I haven’t been there for fifteen years or so; it is all smartened up and getting affluent. I saw some of the famous wild flowers behind the wire, banked along an access road. Actually they look strange and not English at all – which of course they aren’t. They are from the world over, the seeds massed, frozen, migrated and assembled all-together-now. Their brilliant green foliage glows artificially here. I wonder what these flowers will do next year – whether they find suitable nitrate fibres to make their home, or whether like the countries, they visit and depart. The symbol vibrates. The whole thing is rich to explore inwardly. I was on the main ring road enclosing the O park – the O park is just a tangle of weird white architecture, steel and wire, with its back to you.
I thought of the people on the long russet paths inside, all summer: a friendship carnival. The UK’s Libra ascendent was exactly aligned astrologically to the July grand cross. In summation – for there are so many interior themes – the tension erupted a festival, to which the whole world was invited.
I already rode through a dense wood while route finding: I took off from there along the Lea River proper, over the huge Hackney Marshes. The river winds through tall plane and oak trees and many feathery young plantations. The spaces filled with sky are huge and blowy, and there are playing fields. This part is all old and the O park will gradually soften into it. I got out my phone to see the time, and thought of D: on cue he pinged a text “just to say i love you x.” So I told him where I was. Fantastic! he said. Riding a mile further north in the woody breeze – big silver tossed sky – I looked back and saw the stadium and the corkscrew in strangely rural setting. I followed the river to where it becomes a canal/towpath again, and had an ale and bite-you-back crisps in a pub which was NOT the one I was looking for. The one I was looking for (a second ale and old fashioned crisps) was further up the bank of the Lea River – an utterly other London universe where the picturesque housing tide comes to a sudden end on the water.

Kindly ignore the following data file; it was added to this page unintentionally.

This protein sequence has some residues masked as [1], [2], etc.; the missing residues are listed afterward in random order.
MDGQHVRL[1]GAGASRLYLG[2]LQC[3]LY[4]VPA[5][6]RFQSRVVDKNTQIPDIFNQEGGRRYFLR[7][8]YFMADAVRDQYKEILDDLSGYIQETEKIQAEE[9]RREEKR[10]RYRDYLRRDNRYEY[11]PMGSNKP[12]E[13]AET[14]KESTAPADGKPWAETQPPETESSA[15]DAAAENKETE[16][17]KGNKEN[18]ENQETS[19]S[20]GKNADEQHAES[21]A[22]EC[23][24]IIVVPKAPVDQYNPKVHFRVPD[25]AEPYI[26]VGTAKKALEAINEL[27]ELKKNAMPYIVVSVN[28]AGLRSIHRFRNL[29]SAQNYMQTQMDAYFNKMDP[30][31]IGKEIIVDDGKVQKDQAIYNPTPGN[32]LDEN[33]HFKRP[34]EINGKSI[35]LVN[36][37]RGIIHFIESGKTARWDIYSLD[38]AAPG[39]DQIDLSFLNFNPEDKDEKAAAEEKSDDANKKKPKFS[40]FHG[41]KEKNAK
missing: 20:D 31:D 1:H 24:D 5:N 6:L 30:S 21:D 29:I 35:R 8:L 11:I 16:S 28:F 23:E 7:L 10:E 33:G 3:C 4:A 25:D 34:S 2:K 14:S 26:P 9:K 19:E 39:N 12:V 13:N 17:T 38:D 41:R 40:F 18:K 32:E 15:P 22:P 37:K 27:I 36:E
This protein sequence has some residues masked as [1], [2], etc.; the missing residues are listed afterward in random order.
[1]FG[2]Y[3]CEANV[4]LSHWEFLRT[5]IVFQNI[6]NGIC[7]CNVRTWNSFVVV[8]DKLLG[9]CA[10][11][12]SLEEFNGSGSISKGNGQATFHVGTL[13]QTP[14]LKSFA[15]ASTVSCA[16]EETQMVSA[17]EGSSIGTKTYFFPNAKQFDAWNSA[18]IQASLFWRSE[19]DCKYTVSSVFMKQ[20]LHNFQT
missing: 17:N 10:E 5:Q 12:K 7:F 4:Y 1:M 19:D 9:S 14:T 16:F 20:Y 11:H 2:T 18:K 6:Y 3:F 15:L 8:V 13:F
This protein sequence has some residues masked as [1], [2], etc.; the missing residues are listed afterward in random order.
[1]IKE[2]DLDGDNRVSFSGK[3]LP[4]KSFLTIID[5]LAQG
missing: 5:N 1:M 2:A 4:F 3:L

The pub/cottage is STILL THERE! How did it survive the chain-saws? It is called The Anchor and Hope. It is patronized by desperate 1970s hippies like myself, who got left behind by the clock. We trickle out of the shabby waterfront bar and sit along the terrace in a convalescent way. I remember those erratic old afternoons … glass after glass of melancholic intensity. All I can manage now is half a pint. The wrinkly hobbit in shorts, pulling pints has a long pink nose, and is the weirdest and wispiest of us all. Here on our backwater vessel, we scull slow dreamy circles, while the rough old world goes by. On the water, communes of old boats and barges are moored in zig zag fashion; a steep little street slides down to the edge from Stoke Newington in London somewhere: the place is an asylum.